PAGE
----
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Pentagon Awards Nearly $1 Billion in Two New Contracts for President Trump’s Border Wall

5 minute read

The Pentagon announced two military contracts Tuesday worth $976 million to construct a wall along the U.S. border with Mexico, marking the first step toward President Donald Trump’s long-promised goal since he declared a national emergency nearly two months ago.

The Army Corps of Engineers awarded a $789 million contract to the Galveston, Texas-based company, SLSCO Ltd., for “border replacement wall construction” in Santa Teresa, N. M., near El Paso, Texas. Barnard Construction Co. Inc., of Bozeman, Mont., was awarded a contract worth $187 million for “design-bid-build construction project for primary pedestrian wall replacement” in Yuma, Ariz. Both projects, announced on the Defense Department website, are slated for completion in fall 2020.

To pay for these new barriers, the Pentagon is diverting up to $1 billion to support the DHS to block “drug-smuggling corridors” in those areas. The Defense Department, triggered by Trump’s emergency declaration to build a border wall, took the unprecedented tactic of notifying Congress about the transfer of funding, rather than requesting the money through the appropriations process. The move drew fire from Democrats and Republicans who saw it as a way for the administration to sidestep Congress’ Constitutional power over government spending.

Defense Department officials played what amounts to a bureaucratic shell game to get the money. The Pentagon took leftover money that was allocated for military personnel and transferred it into a counter-drug account. That move gives the military authority to take measures to support federal law enforcement efforts to stop drug trafficking.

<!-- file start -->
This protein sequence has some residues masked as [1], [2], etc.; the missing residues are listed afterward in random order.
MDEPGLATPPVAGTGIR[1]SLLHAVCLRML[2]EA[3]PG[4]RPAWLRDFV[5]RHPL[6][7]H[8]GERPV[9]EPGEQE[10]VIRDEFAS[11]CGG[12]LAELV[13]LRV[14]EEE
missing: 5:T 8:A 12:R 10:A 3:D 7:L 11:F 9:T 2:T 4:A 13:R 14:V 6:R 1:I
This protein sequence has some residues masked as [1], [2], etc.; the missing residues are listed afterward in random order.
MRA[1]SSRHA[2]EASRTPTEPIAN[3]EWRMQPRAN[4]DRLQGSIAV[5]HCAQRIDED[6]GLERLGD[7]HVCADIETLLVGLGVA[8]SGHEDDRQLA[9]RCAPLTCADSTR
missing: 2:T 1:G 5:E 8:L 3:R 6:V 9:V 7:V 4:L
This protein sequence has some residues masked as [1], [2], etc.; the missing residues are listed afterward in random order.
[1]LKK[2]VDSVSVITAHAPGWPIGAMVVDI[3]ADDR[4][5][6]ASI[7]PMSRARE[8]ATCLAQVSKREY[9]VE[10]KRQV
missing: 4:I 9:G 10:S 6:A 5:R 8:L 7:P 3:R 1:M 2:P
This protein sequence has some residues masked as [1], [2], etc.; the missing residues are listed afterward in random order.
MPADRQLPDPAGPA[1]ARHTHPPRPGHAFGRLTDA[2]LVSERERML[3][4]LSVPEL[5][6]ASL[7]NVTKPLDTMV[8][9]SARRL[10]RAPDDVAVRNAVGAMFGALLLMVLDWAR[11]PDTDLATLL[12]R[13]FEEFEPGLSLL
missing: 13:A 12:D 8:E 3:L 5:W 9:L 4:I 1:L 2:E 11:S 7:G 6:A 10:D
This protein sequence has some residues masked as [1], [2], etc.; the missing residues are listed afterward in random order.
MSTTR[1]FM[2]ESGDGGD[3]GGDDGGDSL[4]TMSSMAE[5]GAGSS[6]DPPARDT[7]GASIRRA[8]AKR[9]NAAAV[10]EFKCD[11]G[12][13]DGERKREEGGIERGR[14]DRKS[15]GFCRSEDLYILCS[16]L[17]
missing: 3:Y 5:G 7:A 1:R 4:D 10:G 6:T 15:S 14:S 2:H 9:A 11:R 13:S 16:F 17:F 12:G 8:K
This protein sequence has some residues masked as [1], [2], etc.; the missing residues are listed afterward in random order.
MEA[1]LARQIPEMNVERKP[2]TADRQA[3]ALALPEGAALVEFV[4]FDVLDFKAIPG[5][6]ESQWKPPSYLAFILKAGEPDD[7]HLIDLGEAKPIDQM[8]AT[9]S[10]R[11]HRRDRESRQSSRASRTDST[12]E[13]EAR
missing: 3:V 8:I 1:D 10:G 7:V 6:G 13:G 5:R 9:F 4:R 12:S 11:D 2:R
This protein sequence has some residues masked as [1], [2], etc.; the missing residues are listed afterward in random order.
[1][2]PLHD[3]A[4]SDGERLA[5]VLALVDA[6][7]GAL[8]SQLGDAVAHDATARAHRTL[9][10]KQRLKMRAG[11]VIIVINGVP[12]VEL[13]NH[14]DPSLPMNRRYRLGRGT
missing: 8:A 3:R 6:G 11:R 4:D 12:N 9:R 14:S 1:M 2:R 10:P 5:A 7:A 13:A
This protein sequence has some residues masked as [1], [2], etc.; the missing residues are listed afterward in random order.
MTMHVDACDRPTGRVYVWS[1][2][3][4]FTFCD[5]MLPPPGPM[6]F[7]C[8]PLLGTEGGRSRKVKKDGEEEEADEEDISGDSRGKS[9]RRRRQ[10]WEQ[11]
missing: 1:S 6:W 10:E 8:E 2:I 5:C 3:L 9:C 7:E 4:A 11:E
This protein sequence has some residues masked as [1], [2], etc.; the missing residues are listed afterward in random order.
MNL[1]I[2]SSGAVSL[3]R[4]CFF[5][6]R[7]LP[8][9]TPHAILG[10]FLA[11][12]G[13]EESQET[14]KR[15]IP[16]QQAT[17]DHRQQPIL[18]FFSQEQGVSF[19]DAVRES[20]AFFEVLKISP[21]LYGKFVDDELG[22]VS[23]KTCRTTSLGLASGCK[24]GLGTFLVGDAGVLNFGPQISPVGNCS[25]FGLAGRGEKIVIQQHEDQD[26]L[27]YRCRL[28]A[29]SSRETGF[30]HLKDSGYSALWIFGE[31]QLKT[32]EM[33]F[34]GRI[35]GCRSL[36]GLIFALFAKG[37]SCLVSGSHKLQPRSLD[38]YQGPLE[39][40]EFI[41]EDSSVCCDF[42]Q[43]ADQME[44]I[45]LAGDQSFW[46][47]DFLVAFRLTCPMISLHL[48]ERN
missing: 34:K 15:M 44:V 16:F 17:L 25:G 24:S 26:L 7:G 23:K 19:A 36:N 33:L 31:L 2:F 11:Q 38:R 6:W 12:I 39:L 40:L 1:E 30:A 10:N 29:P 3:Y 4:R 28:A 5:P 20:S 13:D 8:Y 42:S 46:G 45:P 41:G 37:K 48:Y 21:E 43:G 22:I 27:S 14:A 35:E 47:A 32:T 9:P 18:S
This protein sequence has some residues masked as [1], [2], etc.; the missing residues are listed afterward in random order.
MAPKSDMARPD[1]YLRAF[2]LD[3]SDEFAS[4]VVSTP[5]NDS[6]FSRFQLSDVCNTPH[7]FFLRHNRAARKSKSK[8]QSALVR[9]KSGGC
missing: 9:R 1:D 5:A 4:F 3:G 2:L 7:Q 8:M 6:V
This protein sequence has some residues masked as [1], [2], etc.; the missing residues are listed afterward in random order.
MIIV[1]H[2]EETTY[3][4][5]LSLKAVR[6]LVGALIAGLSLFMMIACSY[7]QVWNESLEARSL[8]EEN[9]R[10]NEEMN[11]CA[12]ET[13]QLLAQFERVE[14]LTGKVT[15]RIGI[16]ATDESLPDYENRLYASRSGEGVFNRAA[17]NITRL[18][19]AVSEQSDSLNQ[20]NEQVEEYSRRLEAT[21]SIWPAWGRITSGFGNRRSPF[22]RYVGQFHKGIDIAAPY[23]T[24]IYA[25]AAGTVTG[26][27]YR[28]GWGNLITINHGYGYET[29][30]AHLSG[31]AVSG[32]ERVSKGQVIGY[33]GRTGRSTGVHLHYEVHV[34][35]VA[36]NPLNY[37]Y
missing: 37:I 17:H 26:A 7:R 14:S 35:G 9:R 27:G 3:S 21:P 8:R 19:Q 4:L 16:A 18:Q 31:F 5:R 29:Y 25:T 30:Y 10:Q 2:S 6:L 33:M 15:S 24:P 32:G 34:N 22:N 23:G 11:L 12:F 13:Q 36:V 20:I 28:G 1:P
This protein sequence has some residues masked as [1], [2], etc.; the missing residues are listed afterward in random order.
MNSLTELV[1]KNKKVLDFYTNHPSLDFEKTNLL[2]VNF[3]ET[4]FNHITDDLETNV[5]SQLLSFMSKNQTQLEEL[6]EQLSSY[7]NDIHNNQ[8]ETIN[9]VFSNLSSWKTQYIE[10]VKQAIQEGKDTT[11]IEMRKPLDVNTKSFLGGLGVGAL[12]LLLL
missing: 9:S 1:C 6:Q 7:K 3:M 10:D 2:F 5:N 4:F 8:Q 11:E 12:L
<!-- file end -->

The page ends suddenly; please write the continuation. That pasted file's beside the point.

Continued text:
The new sections of wall, and the controversial measures taken to pay for them, are only part of the Pentagon’s increasing entanglements in the Administration’s policy toward undocumented immigrants.

Trump directed the military to support the Department of Homeland Security (DHS) on the border more than a year ago. The Defense Department has approved nine DHS requests in the past year, including aerial reconnaissance, ground surveillance, search and rescue support, medical support, engineering support, helicopter transportation, personnel protection and other needs. U.S. troops have also spent five months welding coils of razor wire atop southern border fences and points of entry with Mexico in California, Arizona and Texas.

There are now about 5,000 troops, including 2,000 members of the National Guard, deployed along the 2,000 mile-long southwest border. Current structures line only 654 miles of the frontier, according to the U.S. Government Accountability Office. In recent weeks, U.S. forces started parking white pick-up trucks mounted with telescopic video cameras, known as “Mobile Surveillance Cameras,” in all nine border Patrol Sectors in each of the four states bordering Mexico. The devices are armed with infrared cameras, enabling troops to watch for illegal border crossings to operate day or night.